to initiate printing. Output may be retrieved at the aITs dispatch counter on the first floor of the CSS building.

File Recovery

A dump of all files is taken every week. These file backups are for recovery from catastrophic loss. Individual user file recovery is not available at this time.


Unix systems do not have the concept of an account manager; this means that if a user forgets his password, aITs must change it for the user. Requests for change of password should be made to Ira Gold at the address above. Requests to change student passwords will only be honored when they are made by the instructor. Instructors can make such requests via electronic mail. Requests must include login id and may include a suggested new password.

Disk Quota

All user login ids on the aITs Unix systems have a disk quota associated with them. When the disk quota is exceeded, the user will not be able to create new files until the amount of disk space in use has been reduced, or the disk quota has been increased. Requests for change of disk quota should be made to Ira Gold at the address above. Requests to change student disk quotas will only be honored when they are made by the instructor. Instructors can make such requests via electronic mail. Requests must include login id, desired new disk quota (expressed in megabytes), and system name. In all cases, requests for higher disk quotas will be evaluated against system resources and system load.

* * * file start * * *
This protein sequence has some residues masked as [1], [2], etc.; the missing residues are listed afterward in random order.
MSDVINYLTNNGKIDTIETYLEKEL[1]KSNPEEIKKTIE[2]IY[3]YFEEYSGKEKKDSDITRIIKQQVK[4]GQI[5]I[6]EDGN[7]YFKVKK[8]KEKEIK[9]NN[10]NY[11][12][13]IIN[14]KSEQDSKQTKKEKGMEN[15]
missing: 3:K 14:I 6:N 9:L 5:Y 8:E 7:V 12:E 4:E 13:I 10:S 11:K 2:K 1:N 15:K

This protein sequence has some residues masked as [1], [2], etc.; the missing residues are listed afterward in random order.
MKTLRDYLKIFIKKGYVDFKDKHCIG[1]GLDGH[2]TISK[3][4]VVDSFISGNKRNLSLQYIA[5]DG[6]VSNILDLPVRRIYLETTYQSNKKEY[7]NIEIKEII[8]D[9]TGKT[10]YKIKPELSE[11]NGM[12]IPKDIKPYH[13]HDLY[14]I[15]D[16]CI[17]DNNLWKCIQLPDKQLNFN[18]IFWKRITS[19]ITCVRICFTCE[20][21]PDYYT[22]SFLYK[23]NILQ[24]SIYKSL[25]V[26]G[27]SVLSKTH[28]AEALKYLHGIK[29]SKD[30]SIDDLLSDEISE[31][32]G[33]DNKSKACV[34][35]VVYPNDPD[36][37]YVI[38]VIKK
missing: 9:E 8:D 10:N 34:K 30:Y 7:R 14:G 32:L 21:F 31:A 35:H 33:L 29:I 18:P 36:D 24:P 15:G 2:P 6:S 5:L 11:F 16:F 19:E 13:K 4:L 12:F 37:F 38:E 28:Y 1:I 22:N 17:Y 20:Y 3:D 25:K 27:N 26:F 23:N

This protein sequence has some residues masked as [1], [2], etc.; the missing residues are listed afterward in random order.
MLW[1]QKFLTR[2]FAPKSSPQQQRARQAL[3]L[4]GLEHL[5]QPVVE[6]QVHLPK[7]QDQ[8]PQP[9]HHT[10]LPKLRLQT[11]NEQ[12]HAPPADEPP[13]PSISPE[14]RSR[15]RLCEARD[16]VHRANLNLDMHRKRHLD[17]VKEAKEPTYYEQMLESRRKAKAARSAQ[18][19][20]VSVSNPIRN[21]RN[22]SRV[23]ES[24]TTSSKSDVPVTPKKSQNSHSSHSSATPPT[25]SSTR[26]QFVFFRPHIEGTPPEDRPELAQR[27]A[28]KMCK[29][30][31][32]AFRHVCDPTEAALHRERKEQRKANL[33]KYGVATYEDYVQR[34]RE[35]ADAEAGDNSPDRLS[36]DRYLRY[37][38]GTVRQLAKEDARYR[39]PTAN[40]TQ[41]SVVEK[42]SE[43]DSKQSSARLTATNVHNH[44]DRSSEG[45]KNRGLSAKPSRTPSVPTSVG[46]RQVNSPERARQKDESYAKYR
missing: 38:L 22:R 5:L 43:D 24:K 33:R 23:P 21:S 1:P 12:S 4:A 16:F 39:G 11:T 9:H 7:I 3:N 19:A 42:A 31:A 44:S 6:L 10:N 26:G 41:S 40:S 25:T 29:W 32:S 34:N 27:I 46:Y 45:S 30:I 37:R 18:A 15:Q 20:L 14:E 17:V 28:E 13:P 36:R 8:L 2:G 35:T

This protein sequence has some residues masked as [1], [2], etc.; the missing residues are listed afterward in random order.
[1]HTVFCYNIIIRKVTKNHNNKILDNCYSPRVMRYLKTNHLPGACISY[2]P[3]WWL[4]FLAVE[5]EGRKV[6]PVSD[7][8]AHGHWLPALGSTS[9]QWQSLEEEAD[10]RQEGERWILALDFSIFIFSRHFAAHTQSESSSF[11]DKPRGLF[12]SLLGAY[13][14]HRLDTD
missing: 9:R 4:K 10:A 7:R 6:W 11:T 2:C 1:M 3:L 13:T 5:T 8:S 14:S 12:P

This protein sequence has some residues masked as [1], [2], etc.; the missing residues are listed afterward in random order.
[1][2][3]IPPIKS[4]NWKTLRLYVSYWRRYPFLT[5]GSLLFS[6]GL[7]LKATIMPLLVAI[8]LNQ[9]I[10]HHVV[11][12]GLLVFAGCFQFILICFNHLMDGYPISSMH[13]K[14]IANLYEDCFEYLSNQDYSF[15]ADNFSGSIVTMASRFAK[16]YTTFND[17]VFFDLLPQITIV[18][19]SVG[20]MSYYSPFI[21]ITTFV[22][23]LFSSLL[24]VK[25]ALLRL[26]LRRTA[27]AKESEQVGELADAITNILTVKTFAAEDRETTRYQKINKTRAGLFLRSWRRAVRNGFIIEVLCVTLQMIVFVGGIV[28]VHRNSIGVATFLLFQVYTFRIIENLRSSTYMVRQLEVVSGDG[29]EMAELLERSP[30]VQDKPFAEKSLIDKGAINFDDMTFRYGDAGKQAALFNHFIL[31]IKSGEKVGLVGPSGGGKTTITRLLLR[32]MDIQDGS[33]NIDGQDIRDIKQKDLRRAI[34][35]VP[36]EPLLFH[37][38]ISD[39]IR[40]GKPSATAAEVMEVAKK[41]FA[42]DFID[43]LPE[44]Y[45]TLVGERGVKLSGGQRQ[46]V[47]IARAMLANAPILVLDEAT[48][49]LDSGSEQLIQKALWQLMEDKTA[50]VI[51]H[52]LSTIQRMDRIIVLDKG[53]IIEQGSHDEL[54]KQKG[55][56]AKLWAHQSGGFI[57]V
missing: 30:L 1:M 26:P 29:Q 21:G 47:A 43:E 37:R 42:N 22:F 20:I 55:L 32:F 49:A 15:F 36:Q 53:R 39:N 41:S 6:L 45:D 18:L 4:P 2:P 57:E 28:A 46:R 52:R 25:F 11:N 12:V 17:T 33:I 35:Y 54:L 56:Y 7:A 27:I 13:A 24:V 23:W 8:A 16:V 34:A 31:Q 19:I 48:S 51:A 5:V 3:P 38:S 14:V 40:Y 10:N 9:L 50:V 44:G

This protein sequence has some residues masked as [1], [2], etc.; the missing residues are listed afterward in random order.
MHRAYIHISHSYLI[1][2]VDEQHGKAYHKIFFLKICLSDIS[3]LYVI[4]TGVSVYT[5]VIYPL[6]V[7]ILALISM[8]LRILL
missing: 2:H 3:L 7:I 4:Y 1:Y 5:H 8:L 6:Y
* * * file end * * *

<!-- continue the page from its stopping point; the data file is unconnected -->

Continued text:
/tmp and /var/tmp

/tmp is a small directory used by system utilities for short term scratch files. Users should not place their files in /tmp. User files should be placed in user directories (every user has one) or /var/tmp (again, short term storage). Files residing in /tmp and /var/tmp can be deleted without notice if disk space becomes critical. See "Disk Quota" above for information about requesting disk quota changes. /tmp and /var/tmp are local to each system in the cluster.


The cluster file /usr/local/doc/cluster contains cluster details, including a table showing software availability. Please read this file for full cluster details.